from what I heard, there were about twenty-six to twenty-
seven thousand people executed in the same way in Kamenets-
Podolski, and as well as in Tluste and Buczacz and all over
Q. But there you did not see the actual execution?
A. I didn’t want to go close to it.
Q. But what did you hear from the town?
A. Shootings, machine guns.
Q. You were hiding for about six days, is that correct?
A. Yes, Sir.
Q. And then you left your hiding place, and you went to the
river, to the Dniester?
A. I went to the Dniester. I was trying to cross the
Dniester. There were no facilities to cross. At the
Dniester, I saw hundreds and hundreds of bodies floating in
the water. There were children mostly, and men and women
Q. Well, you didn’t cross the Dniester, so you went back,
and you walked your way back to Hungary.
A. That’s right. Yes, Sir.
Q. That was already August 1941.
A. That was perhaps later than that.
Q. When was it?
A. When I arrived back in Hungary, it was either late
October or very early November.
Q. You were arrested and put in a concentration camp?
A. That is correct.
Q. But then you were released, and you were requested to
call every month, or every three months?
A. When I was free, I had to check with the Hungarian
Foreign Police – each and every 15th of the month.
Q. But then you were able to prolong your stay outside the
A. Sometimes I was, sometimes I was not able. I spent close
to thirty months in concentration camps, in different
concentration camps in Hungary.
Q. After the Germans entered Hungary in March 1944, you were
A. I was arrested April 15th, 1944. I was trapped by people
who wore the Jewish “Magen David” sign, and they turned out
to be Christians trapping the Jews who should go check with
the Foreign Office.
Q. With the Foreign Office?
A. Not the Foreign Office, the Foreign Police.
Q. Then you were taken to the Majestic Hotel on the
A. That is correct.
Q. Now, please tell us what happened to you there?
A. I was taken up to the Majestic, with about fifteen
others, and asked if I knew anybody – Zionists, or any other
Jews hiding – and where they were hiding.
A. I could not and would not answer their questions, and I
was beaten up continuously for three days. In those three
days, this man Crass, who had checked us, told us to face
the wall, hands up, and then he ordered us to turn around.
He expressed in his face the satisfaction over our beaten
Q. I didn’t understand. Before he came, you were ordered to
stand lined up against the wall, with your faces to the
Q. Who ordered you to turn around?
A. Another SS man, whose name I do not know – he ordered us
to turn back.
Q. And then you saw this man who is sitting here?
A. Yes, sir.
Q. Did he look as he looks now?
A. Now he looks much better than he should look.
Q. No, no, no, please, Mr. Gordon. No, no. I am asking you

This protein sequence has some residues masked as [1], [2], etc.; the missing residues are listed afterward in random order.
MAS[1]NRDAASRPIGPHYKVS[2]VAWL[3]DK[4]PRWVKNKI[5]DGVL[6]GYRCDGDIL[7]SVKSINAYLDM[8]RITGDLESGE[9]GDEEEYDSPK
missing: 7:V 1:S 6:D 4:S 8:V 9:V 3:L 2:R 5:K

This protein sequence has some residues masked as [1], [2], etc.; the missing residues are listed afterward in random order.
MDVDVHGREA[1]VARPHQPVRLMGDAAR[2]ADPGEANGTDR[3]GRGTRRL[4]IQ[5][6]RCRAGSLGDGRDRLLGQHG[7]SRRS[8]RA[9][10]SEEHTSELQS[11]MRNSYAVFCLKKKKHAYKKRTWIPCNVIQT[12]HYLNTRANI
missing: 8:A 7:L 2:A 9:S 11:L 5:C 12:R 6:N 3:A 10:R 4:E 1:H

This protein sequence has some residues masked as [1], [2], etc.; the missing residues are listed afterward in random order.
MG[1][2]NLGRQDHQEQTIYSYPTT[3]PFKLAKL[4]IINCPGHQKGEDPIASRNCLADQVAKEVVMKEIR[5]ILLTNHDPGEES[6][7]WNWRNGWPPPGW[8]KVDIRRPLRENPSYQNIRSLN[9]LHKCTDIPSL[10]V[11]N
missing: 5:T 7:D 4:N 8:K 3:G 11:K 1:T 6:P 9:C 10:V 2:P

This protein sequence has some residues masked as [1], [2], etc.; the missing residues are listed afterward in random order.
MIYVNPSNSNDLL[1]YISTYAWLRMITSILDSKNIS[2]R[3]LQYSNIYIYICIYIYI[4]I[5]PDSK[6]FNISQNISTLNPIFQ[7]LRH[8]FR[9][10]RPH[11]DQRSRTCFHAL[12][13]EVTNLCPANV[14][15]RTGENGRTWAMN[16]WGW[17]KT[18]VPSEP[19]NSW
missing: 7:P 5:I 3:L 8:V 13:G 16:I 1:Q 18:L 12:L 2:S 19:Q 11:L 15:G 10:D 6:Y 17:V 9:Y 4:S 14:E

factual questions. Please answer them.
A. I’m sorry.
Presiding Judge: Did you understand the question?
Witness Gordon: Yes, Sir.
Presiding Judge: Then reply to it, please.
Attorney General: Did he then look as he looks now?
Witness Gordon: No. He was in uniform and was perhaps
younger by fifteen or sixteen years; but he is the man.
Q. Was that the only occasion on which you saw this man?
A. No, I was taken from the Majestic on April the 17th,
Monday, to the Rabbinical Seminary. From there, I have been
taken to the Island of Csepel. There all the Hungarian
Jewish newspapermen were arrested. Then Eichmann and some
of his men came out, expressing their satisfaction over what
they had seen in the crowded camp. That was in the Tsuk
Q. What did he do there?
A. He inspected the camp.
Q. Did he take pictures of something?
A. Not him. Somebody else took pictures.
Q. Yes. Then you were selected with a group of other people
and you were sent to a ghetto?
A. Yes, Sir.
Q. Where was that?
A. 21 June 1944, we were smuggled out of Budapest to
Kecskemet. That was the ghetto.
Q. Why do you say “smuggled out”?
A. To the best of our knowledge, there was no deportation
from Budapest those days, and we came from the Rabbinical
Seminary at five o’clock in the morning. We were driven on
side streets to the West Station of Budapest, and we reached
there about seven o’clock in the morning. There were not
too many people in the street.
Q. There you were received by a man whose name was?
A. SS Zoeldi – Marton Zoeldi – and Takacs, also an SS man.
Q. Were there other people present when you arrived there?
A. You mean the ghetto?
A. The ghetto must have been occupied by about ten to twelve
thousand people, mostly women, children and old men, since
the young men were serving in the slave camps in the
Hungarian army – labour camps.
Q. Did Marton Zoeldi wear a uniform?
A. Yes. An SS uniform. Also Takacs wore an SS uniform.
Q. Now, when this ghetto was about to be liquidated, a
certain committee arrived from Budapest. Is that correct?
A. That is correct. When we entered the ghetto, all the
papers we possessed were burned on an open fire in front of
us, but some of the papers were owned by people who should
be exempted according to their papers from the deportation –
Bela Fabian, a member of parliament, who was the best-
decorated Hungarian officer – and there were many others
like him; and some members of the Jewish Council, the
Judenrat of Budapest. And this commission came June 27th,
Tuesday morning, and we had not been told that there was a
commission here that will take people out of the
deportation, but whoever can dash and rush to that site, we
went there. I went there. I had no reason to be exempted
from this deportation, but there was not much I was risking.
I went to Zoeldi, and I told him that I am a Volksdeutscher,
I spoke German, and I was hiding Jewish treasures, and that
is why I’m here. He slapped my face. “Why did you do it?”
I said I thought he was going to die, I had to tell him a
Presiding Judge: I can’t hear you. Please raise your voice
a little. Speak louder.